Ristorante Pizzeria L’Eurosoldino

Wanting a late lunch before returning to Pozzuoli for New Year’s Eve, we decide on the L’Eurosoldino.

Proudly displaying a TripAdvisor sticker on the entrance door, I’m dubious. With two levels of seating, this restaurant is absolutely rammed with locals and we’re the only foreigners, which must be a good sign right?

Although the food is good, the service for us is woeful.
My main gripe is waiting over an hour for pizzas. Although busy, locals arriving after us are served their pizzas within 15 minutes and before us…

After the hour’s wait without food and becoming ‘hangry’, I storm downstairs and am quite curt (in Italian) with our waiter, demanding to know why everyone else is served before our table. Within 10 minutes of sitting back at our table, our pizzas arrive!

Naples, Italy
Medieval architecture

Train from Naples to Rome – day trip

Decide on an early start for a day trip into Rome as the fast train is supposed to take under a couple of hours and The Kids, wanted to visit Rome.

Although the Trenitalia times and prices are advertised online (around €11-€44 one-way), on arriving at Napoli Centrali station, we’re told that only the expensive tickets to Rome are left. At €98 one-way, we all decide this was a complete rip-off and go for a coffee and pastry instead.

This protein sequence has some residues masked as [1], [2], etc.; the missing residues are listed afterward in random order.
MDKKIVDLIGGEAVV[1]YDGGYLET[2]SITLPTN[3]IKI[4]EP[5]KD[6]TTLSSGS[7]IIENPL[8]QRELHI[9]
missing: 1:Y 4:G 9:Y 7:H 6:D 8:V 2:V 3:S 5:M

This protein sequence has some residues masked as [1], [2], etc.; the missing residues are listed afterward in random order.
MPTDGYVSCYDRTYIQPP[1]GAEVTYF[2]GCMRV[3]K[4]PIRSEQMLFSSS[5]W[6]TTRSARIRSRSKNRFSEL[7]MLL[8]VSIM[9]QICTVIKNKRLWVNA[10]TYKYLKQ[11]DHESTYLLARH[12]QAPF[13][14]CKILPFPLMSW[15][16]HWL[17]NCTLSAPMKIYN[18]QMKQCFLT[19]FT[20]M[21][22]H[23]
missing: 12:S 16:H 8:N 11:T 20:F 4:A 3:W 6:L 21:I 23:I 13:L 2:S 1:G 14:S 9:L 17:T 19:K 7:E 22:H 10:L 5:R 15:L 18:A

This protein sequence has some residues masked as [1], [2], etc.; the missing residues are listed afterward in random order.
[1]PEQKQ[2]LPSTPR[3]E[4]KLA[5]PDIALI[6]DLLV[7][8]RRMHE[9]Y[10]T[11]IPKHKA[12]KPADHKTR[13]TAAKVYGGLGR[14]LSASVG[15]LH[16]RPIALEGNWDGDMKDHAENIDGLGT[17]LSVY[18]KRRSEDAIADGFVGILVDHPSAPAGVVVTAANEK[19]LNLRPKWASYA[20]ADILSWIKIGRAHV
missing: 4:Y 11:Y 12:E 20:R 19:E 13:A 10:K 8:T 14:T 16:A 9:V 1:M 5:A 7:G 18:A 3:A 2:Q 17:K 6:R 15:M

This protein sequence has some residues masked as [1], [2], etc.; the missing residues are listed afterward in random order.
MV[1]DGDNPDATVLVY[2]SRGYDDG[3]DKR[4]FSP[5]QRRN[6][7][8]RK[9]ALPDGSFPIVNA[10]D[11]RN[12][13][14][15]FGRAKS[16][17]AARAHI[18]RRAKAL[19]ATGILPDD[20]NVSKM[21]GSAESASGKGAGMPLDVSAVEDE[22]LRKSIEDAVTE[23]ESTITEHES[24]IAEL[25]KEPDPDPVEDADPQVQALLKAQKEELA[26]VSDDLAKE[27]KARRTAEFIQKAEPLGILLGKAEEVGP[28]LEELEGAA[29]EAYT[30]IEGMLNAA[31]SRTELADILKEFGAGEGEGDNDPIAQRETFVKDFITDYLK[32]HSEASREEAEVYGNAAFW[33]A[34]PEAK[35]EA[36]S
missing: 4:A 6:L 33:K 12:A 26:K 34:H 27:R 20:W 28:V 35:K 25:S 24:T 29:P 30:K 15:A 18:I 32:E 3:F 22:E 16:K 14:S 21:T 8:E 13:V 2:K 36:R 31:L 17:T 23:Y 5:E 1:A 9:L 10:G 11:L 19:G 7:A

Waiting until 13:00hrs for the price to drop to just under €12 for the 2-hour trip isn’t really an option for a day trip with potentially 4 hours of travelling. Although disappointing, realistically one day in Rome is far from adequate.


Amalfi Coast

Amalfi, ItalyAfter a couple of very lazy days after the New Year’s festivities and with a car hire, decide it’s time to go on a longish road trip for a spot of sight-seeing.

The weather turns nasty with heavy rain, intermittent drizzle, grey, and cold. Sinister clouds loom overhead.

Still, we leave Pozzuoli down the A3 and drive part of the Amalfi coast to Sorrento (Tolls: €0.95 each way).

During the intermittent rain, visions of the ominous Mount Vesuvius catches my eye and although you can climb to the summit, this isn’t appealing in the pouring rain and mud.

Still, one can only but imagine its infamous eruption in AD79, ejecting a cloud of volcanic gases, ashes, and stones some 33 kilometres into the atmosphere.

Amalfi, Naples, Italy
Along the Amalfi coast road

The drive along this stunning piece of coastline is wild at best.

Lacking on this tight narrow strip of road are areas to stop and take photos, or to enjoy the panoramic vistas – even in the rain.

The weather does not prove enticing for a photo shoot. But it’s not hard to see why this is one of the best drives in Europe, albeit quite treacherous.

Amalfi, Italy
Another coastal view

You can take a memorable bus ride along the coast from Sorrento to Salerno, which leaves you breathless and incredulous of the amazing Italian engineers who built this road. But also in awe of the local bus drivers, who think nothing of the 150+ metre sheer drop to the Mediterranean Sea below, whilst swerving around corners. All it takes is just one second’s lapse in concentration…